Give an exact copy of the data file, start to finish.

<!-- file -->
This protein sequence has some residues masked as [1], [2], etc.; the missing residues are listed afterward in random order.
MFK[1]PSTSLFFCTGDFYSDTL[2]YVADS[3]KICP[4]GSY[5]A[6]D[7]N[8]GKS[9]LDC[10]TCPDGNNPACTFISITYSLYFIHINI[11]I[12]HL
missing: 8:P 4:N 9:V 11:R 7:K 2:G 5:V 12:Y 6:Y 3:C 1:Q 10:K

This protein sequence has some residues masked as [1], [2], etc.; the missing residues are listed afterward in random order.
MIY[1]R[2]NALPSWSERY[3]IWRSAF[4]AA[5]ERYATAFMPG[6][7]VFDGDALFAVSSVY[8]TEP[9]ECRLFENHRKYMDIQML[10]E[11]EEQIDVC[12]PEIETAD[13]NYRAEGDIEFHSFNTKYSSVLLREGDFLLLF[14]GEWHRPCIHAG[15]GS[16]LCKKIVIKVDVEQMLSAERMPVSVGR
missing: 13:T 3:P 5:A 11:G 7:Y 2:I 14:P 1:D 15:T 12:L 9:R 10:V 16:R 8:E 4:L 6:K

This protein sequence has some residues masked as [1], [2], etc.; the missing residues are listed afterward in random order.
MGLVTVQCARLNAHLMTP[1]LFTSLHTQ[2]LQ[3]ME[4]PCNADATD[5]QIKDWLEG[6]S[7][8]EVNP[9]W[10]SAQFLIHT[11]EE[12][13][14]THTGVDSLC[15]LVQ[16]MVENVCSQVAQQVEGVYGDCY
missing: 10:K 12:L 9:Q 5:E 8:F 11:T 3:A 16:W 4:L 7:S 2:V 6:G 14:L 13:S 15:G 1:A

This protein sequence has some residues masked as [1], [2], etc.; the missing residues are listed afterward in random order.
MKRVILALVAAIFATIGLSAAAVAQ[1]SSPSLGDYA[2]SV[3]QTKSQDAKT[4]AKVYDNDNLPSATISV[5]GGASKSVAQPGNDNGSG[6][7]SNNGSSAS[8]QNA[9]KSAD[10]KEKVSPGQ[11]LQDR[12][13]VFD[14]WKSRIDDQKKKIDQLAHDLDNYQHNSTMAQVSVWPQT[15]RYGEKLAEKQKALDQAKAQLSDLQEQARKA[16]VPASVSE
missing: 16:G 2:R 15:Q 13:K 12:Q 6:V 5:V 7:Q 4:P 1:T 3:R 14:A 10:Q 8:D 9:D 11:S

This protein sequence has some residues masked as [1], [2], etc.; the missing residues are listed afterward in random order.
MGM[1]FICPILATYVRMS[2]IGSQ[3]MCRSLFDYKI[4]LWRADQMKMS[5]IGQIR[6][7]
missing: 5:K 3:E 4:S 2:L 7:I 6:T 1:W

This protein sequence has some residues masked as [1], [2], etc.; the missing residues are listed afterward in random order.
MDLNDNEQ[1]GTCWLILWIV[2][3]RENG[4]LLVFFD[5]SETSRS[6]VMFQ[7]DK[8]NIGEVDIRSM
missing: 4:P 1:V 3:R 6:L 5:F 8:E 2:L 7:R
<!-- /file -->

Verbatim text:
This protein sequence has some residues masked as [1], [2], etc.; the missing residues are listed afterward in random order.
MFK[1]PSTSLFFCTGDFYSDTL[2]YVADS[3]KICP[4]GSY[5]A[6]D[7]N[8]GKS[9]LDC[10]TCPDGNNPACTFISITYSLYFIHINI[11]I[12]HL
missing: 8:P 4:N 9:V 11:R 7:K 2:G 5:V 12:Y 6:Y 3:C 1:Q 10:K

This protein sequence has some residues masked as [1], [2], etc.; the missing residues are listed afterward in random order.
MIY[1]R[2]NALPSWSERY[3]IWRSAF[4]AA[5]ERYATAFMPG[6][7]VFDGDALFAVSSVY[8]TEP[9]ECRLFENHRKYMDIQML[10]E[11]EEQIDVC[12]PEIETAD[13]NYRAEGDIEFHSFNTKYSSVLLREGDFLLLF[14]GEWHRPCIHAG[15]GS[16]LCKKIVIKVDVEQMLSAERMPVSVGR
missing: 13:T 3:P 5:A 11:G 7:Y 2:I 14:P 1:D 15:T 12:L 9:R 10:V 16:R 8:E 4:L 6:K

This protein sequence has some residues masked as [1], [2], etc.; the missing residues are listed afterward in random order.
MGLVTVQCARLNAHLMTP[1]LFTSLHTQ[2]LQ[3]ME[4]PCNADATD[5]QIKDWLEG[6]S[7][8]EVNP[9]W[10]SAQFLIHT[11]EE[12][13][14]THTGVDSLC[15]LVQ[16]MVENVCSQVAQQVEGVYGDCY
missing: 10:K 12:L 9:Q 5:E 8:F 11:T 3:A 16:W 4:L 7:S 2:V 6:G 14:L 13:S 15:G 1:A

This protein sequence has some residues masked as [1], [2], etc.; the missing residues are listed afterward in random order.
MKRVILALVAAIFATIGLSAAAVAQ[1]SSPSLGDYA[2]SV[3]QTKSQDAKT[4]AKVYDNDNLPSATISV[5]GGASKSVAQPGNDNGSG[6][7]SNNGSSAS[8]QNA[9]KSAD[10]KEKVSPGQ[11]LQDR[12][13]VFD[14]WKSRIDDQKKKIDQLAHDLDNYQHNSTMAQVSVWPQT[15]RYGEKLAEKQKALDQAKAQLSDLQEQARKA[16]VPASVSE
missing: 16:G 2:R 15:Q 13:K 12:Q 6:V 5:V 7:Q 4:P 1:T 3:R 14:A 10:Q 8:D 9:D 11:S

This protein sequence has some residues masked as [1], [2], etc.; the missing residues are listed afterward in random order.
MGM[1]FICPILATYVRMS[2]IGSQ[3]MCRSLFDYKI[4]LWRADQMKMS[5]IGQIR[6][7]
missing: 5:K 3:E 4:S 2:L 7:I 6:T 1:W

This protein sequence has some residues masked as [1], [2], etc.; the missing residues are listed afterward in random order.
MDLNDNEQ[1]GTCWLILWIV[2][3]RENG[4]LLVFFD[5]SETSRS[6]VMFQ[7]DK[8]NIGEVDIRSM
missing: 4:P 1:V 3:R 6:L 5:F 8:E 2:L 7:R